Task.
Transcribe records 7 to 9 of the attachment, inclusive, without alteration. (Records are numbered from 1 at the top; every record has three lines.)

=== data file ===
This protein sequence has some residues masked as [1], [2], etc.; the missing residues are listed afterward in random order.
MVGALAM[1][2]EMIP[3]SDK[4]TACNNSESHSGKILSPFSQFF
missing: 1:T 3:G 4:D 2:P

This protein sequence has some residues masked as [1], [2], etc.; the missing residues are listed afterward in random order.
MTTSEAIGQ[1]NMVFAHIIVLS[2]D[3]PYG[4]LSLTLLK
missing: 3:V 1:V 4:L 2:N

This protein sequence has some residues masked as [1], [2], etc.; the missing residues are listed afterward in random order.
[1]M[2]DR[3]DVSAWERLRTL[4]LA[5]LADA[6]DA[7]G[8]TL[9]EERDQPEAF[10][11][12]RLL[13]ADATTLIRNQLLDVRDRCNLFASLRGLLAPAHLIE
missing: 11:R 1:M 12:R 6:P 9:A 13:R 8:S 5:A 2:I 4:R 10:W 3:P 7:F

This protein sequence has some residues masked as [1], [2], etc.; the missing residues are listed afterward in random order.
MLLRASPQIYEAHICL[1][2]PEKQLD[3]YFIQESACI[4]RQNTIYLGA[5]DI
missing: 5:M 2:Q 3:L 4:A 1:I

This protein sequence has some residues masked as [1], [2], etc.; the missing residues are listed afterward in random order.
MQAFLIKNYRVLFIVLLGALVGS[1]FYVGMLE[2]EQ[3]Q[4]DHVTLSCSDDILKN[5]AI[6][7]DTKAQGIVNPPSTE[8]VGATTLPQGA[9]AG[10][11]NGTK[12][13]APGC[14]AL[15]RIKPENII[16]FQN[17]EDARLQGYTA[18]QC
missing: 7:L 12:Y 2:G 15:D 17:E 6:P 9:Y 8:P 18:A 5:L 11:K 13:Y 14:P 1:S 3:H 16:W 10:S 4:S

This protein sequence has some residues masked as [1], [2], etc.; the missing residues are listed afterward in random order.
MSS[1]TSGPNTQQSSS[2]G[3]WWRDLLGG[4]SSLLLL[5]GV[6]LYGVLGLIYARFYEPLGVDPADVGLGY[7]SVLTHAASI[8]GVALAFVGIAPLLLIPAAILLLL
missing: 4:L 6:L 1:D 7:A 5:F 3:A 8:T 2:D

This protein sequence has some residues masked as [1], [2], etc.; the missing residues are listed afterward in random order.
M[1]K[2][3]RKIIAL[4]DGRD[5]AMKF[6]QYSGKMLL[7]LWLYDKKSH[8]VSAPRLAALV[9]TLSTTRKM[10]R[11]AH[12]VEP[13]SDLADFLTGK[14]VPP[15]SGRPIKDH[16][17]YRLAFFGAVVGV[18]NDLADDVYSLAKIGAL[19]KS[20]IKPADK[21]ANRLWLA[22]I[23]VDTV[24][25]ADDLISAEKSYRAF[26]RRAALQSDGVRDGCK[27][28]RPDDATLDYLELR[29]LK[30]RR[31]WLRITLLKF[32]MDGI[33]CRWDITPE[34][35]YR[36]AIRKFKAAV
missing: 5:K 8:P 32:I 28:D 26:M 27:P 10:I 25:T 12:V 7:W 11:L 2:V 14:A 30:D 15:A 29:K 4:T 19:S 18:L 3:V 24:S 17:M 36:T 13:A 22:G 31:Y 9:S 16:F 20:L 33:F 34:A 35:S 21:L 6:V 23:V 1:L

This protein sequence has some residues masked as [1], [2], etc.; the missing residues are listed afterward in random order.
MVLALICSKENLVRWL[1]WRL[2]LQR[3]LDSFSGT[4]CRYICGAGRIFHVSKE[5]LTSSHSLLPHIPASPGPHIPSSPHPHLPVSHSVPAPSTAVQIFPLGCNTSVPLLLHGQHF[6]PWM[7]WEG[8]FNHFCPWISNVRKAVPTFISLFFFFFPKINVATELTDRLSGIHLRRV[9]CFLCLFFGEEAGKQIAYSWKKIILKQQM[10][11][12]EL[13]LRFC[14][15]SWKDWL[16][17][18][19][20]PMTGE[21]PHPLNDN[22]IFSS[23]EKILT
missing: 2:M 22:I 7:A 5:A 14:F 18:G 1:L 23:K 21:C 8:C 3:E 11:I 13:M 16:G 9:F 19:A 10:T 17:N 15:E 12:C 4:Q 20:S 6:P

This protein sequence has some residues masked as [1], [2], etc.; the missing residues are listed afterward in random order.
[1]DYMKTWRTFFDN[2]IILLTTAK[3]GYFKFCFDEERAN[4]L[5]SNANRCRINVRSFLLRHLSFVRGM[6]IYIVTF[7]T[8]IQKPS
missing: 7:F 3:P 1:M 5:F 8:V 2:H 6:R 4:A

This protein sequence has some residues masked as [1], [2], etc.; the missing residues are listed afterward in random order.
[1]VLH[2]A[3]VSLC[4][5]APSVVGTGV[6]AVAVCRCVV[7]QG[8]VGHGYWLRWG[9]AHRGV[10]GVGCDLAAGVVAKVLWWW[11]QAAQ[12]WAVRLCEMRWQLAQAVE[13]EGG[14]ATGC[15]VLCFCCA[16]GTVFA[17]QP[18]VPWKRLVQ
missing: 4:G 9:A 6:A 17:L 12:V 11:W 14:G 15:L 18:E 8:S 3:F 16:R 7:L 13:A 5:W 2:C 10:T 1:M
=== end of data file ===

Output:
This protein sequence has some residues masked as [1], [2], etc.; the missing residues are listed afterward in random order.
M[1]K[2][3]RKIIAL[4]DGRD[5]AMKF[6]QYSGKMLL[7]LWLYDKKSH[8]VSAPRLAALV[9]TLSTTRKM[10]R[11]AH[12]VEP[13]SDLADFLTGK[14]VPP[15]SGRPIKDH[16][17]YRLAFFGAVVGV[18]NDLADDVYSLAKIGAL[19]KS[20]IKPADK[21]ANRLWLA[22]I[23]VDTV[24][25]ADDLISAEKSYRAF[26]RRAALQSDGVRDGCK[27][28]RPDDATLDYLELR[29]LK[30]RR[31]WLRITLLKF[32]MDGI[33]CRWDITPE[34][35]YR[36]AIRKFKAAV
missing: 5:K 8:P 32:I 28:D 26:M 27:P 10:I 25:T 12:V 7:W 11:L 2:V 14:A 30:D 15:A 29:K 4:T 19:S 18:L 3:V 24:S 17:M 36:T 13:A 22:G 31:Y 9:S 16:F 20:L 33:F 34:A 35:S 21:L 6:V 23:V 1:L

This protein sequence has some residues masked as [1], [2], etc.; the missing residues are listed afterward in random order.
MVLALICSKENLVRWL[1]WRL[2]LQR[3]LDSFSGT[4]CRYICGAGRIFHVSKE[5]LTSSHSLLPHIPASPGPHIPSSPHPHLPVSHSVPAPSTAVQIFPLGCNTSVPLLLHGQHF[6]PWM[7]WEG[8]FNHFCPWISNVRKAVPTFISLFFFFFPKINVATELTDRLSGIHLRRV[9]CFLCLFFGEEAGKQIAYSWKKIILKQQM[10][11][12]EL[13]LRFC[14][15]SWKDWL[16][17][18][19][20]PMTGE[21]PHPLNDN[22]IFSS[23]EKILT
missing: 2:M 22:I 7:A 5:A 14:F 18:G 1:L 23:K 21:C 8:C 3:E 11:I 13:M 16:G 9:F 19:A 10:T 17:N 15:E 12:C 4:Q 20:S 6:P

This protein sequence has some residues masked as [1], [2], etc.; the missing residues are listed afterward in random order.
[1]DYMKTWRTFFDN[2]IILLTTAK[3]GYFKFCFDEERAN[4]L[5]SNANRCRINVRSFLLRHLSFVRGM[6]IYIVTF[7]T[8]IQKPS
missing: 7:F 3:P 1:M 5:F 8:V 2:H 6:R 4:A